Unwrapping an enigma to find the riddle inside, geologists studying the Great Sphinx of Egypt have found patterns of weathering and erosion that they say show that the imposing monument was created thousands of years earlier than is generally thought.
Dr. Robert M. Schoch, a Boston University geologist who directed the research, reported Wednesday that an ancient civilization carved the Sphinx between 5000 B.C. and 7000 B.C., long before the dynasties of pharaohs. Archaeologists have long contended that it was built by Pharaoh Khafre about 2500 B.C.
Dr. Schoch suggested that Khafre had merely restored the Sphinx, a mythological creature with the body of a lion and a human head, and perhaps made some alterations. The monument, 66 feet high and 240 feet long, stands at Giza with the Great Pyramids.
The research findings were announced at the annual meeting of the Geological Society of America in San Diego. They immediately drew fire from Dr. Mark Lehner, an Egyptologist at the University of Chicago who is a leading expert on the Sphinx.
The Associated Press quoted Dr. Lehner as saying that there was "overwhelming evidence," including samples of rock from the same quarry used for the Sphinx and other monuments at the site, to support Khafre's role in the construction.
In a telephone interview, Dr. Schoch defended his research methods, which involved the use of sound waves to probe subsurface rock and identify the depth and the distinctive pattern of weathering attributed to water.
He worked with Dr. Thomas L. Dobecki, a geophysicist at McBride-Ratcliff & Associates, a seismic surveying concern in Houston, and John Anthony West, an independent Egyptologist who had developed the theory that the Sphinx was much older than archaeologists had said.
If their findings are substantiated by other research, archaeologists may have to revise their interpretations of the Middle East before the rise of Egyptian civilization in about 3000 B.C.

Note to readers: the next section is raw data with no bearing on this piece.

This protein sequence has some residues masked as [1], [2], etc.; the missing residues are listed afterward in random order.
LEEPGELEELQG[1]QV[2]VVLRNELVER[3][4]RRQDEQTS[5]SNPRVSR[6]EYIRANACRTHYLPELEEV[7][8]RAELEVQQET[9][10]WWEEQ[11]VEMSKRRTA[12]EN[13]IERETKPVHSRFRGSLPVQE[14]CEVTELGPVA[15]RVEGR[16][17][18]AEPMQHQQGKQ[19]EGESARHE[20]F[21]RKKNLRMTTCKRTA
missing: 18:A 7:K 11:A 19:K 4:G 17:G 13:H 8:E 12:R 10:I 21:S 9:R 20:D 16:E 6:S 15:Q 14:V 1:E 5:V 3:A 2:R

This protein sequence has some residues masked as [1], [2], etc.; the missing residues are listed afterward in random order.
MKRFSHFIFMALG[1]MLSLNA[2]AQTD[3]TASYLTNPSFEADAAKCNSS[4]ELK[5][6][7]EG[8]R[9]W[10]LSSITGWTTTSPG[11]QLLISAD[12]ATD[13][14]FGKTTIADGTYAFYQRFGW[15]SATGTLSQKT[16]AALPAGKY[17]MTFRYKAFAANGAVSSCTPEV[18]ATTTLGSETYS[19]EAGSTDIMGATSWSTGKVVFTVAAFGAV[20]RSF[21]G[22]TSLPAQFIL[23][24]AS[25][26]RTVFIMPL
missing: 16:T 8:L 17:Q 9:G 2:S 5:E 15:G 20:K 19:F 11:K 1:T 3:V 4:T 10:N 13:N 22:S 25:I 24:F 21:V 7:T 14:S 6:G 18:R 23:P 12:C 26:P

Little is known of these Neolithic cultures, but if some were capable of engineering projects on the scale of the Sphinx, then they could no longer be viewed as simple hunters and gatherers.
The massive stone wall and tower of Jericho, dating to the ninth millennium B.C., are among the few artifacts in the region that tend to support the notion that some of these early cultures might have been capable of conceiving and executing a construction project on the scale of the Sphinx.
Dr. Schoch, an associate professor of science, said that subsurface limestone at the front and sides of the Sphinx showed structural signs of water weathering as deep as 6 to 8 feet. Limestone at the back of the Sphinx, carved from the same bedrock, shows weather only 4 feet deep.
"The dramatic weathering we found on the body of the Sphinx is not seen on other structures in the immediate vicinity," Dr. Schoch said, "even though many of them appear to have been cut or built from very similar or identical limestones and are supposed to have been built during the same period."
Dr. Schoch said this suggested that at first the front of the body and head of the Sphinx were carved free from the surrounding bedrock. The rear of the creature remained merged with the surrounding rock.
It is a "reasonable hypothesis," Dr. Schoch said, that Khafre repaired and refurbished the Sphinx and the two nearby temples, the Sphinx Temple and the Valley Temple, and also had the back, or western end, of the Sphinx carved out and freed from the cliff.
Since the monument was built by excavating surrounding limestone, exposing the core out of which the Sphinx was carved, the rock floor has presumably been exposed directly to weathering since the construction began.
The patterns, Dr. Schoch said, had all the marks of being "precipitation induced" weathering.
And since the effects were detectable at such great depths, he said, it indicated that work on the Sphinx had begun in the period between 10,000 B.C. and 5,000 B.C., when the Egyptian climate was wetter.